By Dennie Quill, Columnist
One of the consequences of bureaucratic red tape is that charitable donations from overseas can be stalled at the ports of entry for extremely long periods of time, causing frustration to both donor and intended recipient.
Recently, someone related a story of how a Jamaican resident in the United Kingdom expended a great deal of energy to secure the gift of two ambulances for a rural hospital.
As the story goes, the gentleman had been visiting the community when his mother took ill in the dead of night. Accustomed to First World standards, he immediately grabbed the telephone to summon an ambulance.
It was soon explained to him that none was available, because the last one had died from lack of spare parts. He soon understood that citizens of that community could only get to the hospital by hiring a vehicle to transport them there.
Distressed by these harsh realities, the gentleman returned to the United Kingdom with the resolve to do something about the situation. He decided that he would raise some money to get not one, but two ambulances for the hospital. True to his word, he secured the vehicles and they were shipped to Jamaica.
According to the story, the vehicles remained at Port Bustamante for many months - while the vehicles deteriorated the storage fees were piling up. As frustration boiled over, both donor and benefactor became exhausted and stopped trying, with the result that the ambulances never made it to the intended rural destination.
Although I regard my source as solid, I have refrained from identifying the hospital because I was not able to ascertain from the administrators there exactly what transpired in the bid to take possession of the ambulances.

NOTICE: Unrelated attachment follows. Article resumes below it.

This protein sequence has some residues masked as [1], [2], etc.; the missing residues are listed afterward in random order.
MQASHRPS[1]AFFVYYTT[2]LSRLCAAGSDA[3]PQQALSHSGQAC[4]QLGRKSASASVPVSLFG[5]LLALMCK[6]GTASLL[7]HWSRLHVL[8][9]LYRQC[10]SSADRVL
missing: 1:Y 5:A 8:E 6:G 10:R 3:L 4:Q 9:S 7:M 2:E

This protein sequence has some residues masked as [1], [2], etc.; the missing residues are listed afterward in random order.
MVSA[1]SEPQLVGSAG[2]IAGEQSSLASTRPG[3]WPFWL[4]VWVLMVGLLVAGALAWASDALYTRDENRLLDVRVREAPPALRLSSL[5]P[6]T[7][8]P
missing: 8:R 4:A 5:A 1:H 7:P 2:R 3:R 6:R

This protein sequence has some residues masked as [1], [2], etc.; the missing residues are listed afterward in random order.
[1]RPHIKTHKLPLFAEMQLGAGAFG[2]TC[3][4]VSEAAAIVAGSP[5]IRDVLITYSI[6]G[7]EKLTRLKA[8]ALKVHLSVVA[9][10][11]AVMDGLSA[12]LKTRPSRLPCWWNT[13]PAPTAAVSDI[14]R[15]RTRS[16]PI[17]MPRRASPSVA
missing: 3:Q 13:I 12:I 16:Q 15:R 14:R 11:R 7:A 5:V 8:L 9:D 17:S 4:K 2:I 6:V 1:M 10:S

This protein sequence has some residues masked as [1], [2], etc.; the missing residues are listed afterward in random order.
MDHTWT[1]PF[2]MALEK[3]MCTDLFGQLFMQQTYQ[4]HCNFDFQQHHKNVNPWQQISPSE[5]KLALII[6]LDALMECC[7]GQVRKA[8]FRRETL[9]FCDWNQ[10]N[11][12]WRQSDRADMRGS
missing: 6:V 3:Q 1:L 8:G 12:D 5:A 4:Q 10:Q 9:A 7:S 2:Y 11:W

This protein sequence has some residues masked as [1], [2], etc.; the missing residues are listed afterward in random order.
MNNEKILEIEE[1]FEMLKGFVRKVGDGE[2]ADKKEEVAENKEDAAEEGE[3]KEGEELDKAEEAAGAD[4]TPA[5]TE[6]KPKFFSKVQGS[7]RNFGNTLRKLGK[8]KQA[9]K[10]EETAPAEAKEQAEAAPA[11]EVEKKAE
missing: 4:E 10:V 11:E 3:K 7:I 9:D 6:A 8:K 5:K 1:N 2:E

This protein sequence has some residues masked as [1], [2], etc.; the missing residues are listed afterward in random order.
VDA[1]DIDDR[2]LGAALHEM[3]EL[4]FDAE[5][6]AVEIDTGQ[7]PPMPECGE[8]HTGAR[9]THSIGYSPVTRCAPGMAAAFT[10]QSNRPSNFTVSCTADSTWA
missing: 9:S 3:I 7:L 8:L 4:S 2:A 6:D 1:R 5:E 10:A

However, I have heard similar stories over and over again. In fact, there was a recent press report that sporting equipment had been held up at the wharves for several months while INSPORTS awaited an authorisation letter from the Ministry of Finance. I am not sure whether that situation has been resolved.
Jamaicans tend to be very passionate about their island home. Even those with ugly stories, we still reserve some fondness for Jamaica, and for this reason, many want to contribute to the development of their small villages and towns.
By making these donations, they maintain a tangible connection with their homeland, to which some hope to return one day. Their gifts go a long way in improving conditions, especially for the elderly and vulnerable. But I can imagine that persons would be thoroughly put off if their donations are treated with such scant regard.
The burning question on my mind is this: Who is going to cut through the bureaucracy that continues to hold us back and retard our progress? We know what the problem is: Bureaucracy that manifests itself in a tangle of rules and regulations, resulting in suffocating many well-intentioned efforts in a blanket of red tape.
I submit that it is time we establish a Department of Red Tape, whose job it will be to untangle charitable donations by walking donors through a simple set of guidelines. Even the productive sector could benefit from this, for it would mean less duplication of effort and requesting the same information repeatedly.
If you know of any instance where charitable contributions have been mired in red tape, please drop me a line and let's see whether we can find a way to resolve this problem.
Dennie Quill is a veteran media practitioner. Email feedback to firstname.lastname@example.org and email@example.com.